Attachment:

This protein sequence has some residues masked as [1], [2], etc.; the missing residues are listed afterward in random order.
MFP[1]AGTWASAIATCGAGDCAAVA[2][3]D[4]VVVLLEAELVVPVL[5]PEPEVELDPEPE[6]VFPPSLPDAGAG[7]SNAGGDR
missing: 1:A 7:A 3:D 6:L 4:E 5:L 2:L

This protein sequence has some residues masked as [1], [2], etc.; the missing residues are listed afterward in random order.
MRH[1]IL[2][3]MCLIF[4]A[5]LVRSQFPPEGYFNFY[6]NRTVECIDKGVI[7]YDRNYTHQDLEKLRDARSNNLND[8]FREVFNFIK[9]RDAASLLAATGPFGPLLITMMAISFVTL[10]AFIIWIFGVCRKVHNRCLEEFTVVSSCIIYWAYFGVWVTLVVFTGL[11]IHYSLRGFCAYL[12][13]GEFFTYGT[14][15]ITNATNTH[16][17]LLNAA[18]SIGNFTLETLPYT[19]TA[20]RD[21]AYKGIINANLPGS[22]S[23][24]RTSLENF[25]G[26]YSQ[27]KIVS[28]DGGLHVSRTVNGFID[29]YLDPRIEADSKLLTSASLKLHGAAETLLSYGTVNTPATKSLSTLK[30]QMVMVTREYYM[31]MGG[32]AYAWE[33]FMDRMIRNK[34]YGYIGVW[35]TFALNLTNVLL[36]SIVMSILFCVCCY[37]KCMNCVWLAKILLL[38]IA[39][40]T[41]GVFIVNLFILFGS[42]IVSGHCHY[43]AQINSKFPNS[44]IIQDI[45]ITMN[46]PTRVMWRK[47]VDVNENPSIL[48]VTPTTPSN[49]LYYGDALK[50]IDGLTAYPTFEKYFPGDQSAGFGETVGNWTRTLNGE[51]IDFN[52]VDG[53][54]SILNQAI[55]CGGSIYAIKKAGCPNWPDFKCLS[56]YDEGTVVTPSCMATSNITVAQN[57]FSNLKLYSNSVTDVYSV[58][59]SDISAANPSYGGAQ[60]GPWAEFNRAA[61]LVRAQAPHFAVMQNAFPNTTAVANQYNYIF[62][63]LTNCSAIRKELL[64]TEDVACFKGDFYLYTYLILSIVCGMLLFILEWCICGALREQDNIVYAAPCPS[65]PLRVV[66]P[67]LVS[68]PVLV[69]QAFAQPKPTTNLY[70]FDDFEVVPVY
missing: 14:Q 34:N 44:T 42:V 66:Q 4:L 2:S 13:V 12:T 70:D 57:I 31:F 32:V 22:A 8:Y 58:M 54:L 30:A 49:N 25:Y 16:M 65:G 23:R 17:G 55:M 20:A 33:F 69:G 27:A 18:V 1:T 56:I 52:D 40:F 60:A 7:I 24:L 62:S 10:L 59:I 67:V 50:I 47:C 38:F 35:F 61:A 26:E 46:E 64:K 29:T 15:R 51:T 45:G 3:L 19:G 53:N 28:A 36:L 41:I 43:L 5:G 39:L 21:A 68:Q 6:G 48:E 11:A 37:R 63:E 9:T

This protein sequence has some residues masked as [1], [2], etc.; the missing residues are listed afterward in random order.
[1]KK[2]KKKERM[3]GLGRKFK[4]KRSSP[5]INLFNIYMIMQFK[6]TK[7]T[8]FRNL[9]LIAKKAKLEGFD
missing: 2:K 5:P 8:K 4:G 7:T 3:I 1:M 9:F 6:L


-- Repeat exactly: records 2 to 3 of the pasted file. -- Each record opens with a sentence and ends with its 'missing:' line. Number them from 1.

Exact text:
This protein sequence has some residues masked as [1], [2], etc.; the missing residues are listed afterward in random order.
MRH[1]IL[2][3]MCLIF[4]A[5]LVRSQFPPEGYFNFY[6]NRTVECIDKGVI[7]YDRNYTHQDLEKLRDARSNNLND[8]FREVFNFIK[9]RDAASLLAATGPFGPLLITMMAISFVTL[10]AFIIWIFGVCRKVHNRCLEEFTVVSSCIIYWAYFGVWVTLVVFTGL[11]IHYSLRGFCAYL[12][13]GEFFTYGT[14][15]ITNATNTH[16][17]LLNAA[18]SIGNFTLETLPYT[19]TA[20]RD[21]AYKGIINANLPGS[22]S[23][24]RTSLENF[25]G[26]YSQ[27]KIVS[28]DGGLHVSRTVNGFID[29]YLDPRIEADSKLLTSASLKLHGAAETLLSYGTVNTPATKSLSTLK[30]QMVMVTREYYM[31]MGG[32]AYAWE[33]FMDRMIRNK[34]YGYIGVW[35]TFALNLTNVLL[36]SIVMSILFCVCCY[37]KCMNCVWLAKILLL[38]IA[39][40]T[41]GVFIVNLFILFGS[42]IVSGHCHY[43]AQINSKFPNS[44]IIQDI[45]ITMN[46]PTRVMWRK[47]VDVNENPSIL[48]VTPTTPSN[49]LYYGDALK[50]IDGLTAYPTFEKYFPGDQSAGFGETVGNWTRTLNGE[51]IDFN[52]VDG[53][54]SILNQAI[55]CGGSIYAIKKAGCPNWPDFKCLS[56]YDEGTVVTPSCMATSNITVAQN[57]FSNLKLYSNSVTDVYSV[58][59]SDISAANPSYGGAQ[60]GPWAEFNRAA[61]LVRAQAPHFAVMQNAFPNTTAVANQYNYIF[62][63]LTNCSAIRKELL[64]TEDVACFKGDFYLYTYLILSIVCGMLLFILEWCICGALREQDNIVYAAPCPS[65]PLRVV[66]P[67]LVS[68]PVLV[69]QAFAQPKPTTNLY[70]FDDFEVVPVY
missing: 14:Q 34:N 44:T 42:V 66:Q 4:L 2:S 13:V 12:T 70:D 57:I 31:F 32:V 22:A 8:Y 58:M 54:L 30:A 49:N 25:Y 16:M 65:G 23:R 17:G 55:M 20:A 33:F 69:G 27:A 18:V 1:T 56:I 52:D 40:F 60:A 7:I 24:L 62:S 10:L 59:I 67:V 50:I 47:C 38:F 35:F 61:A 26:E 46:E 64:K 29:T 15:R 51:T 45:G 3:L 19:G 53:N 28:A 36:L 41:I 43:L 5:G 39:L 21:A 68:Q 6:G 48:E 11:A 37:R 63:E 9:T

This protein sequence has some residues masked as [1], [2], etc.; the missing residues are listed afterward in random order.
[1]KK[2]KKKERM[3]GLGRKFK[4]KRSSP[5]INLFNIYMIMQFK[6]TK[7]T[8]FRNL[9]LIAKKAKLEGFD
missing: 2:K 5:P 8:K 4:G 7:T 3:I 1:M 9:F 6:L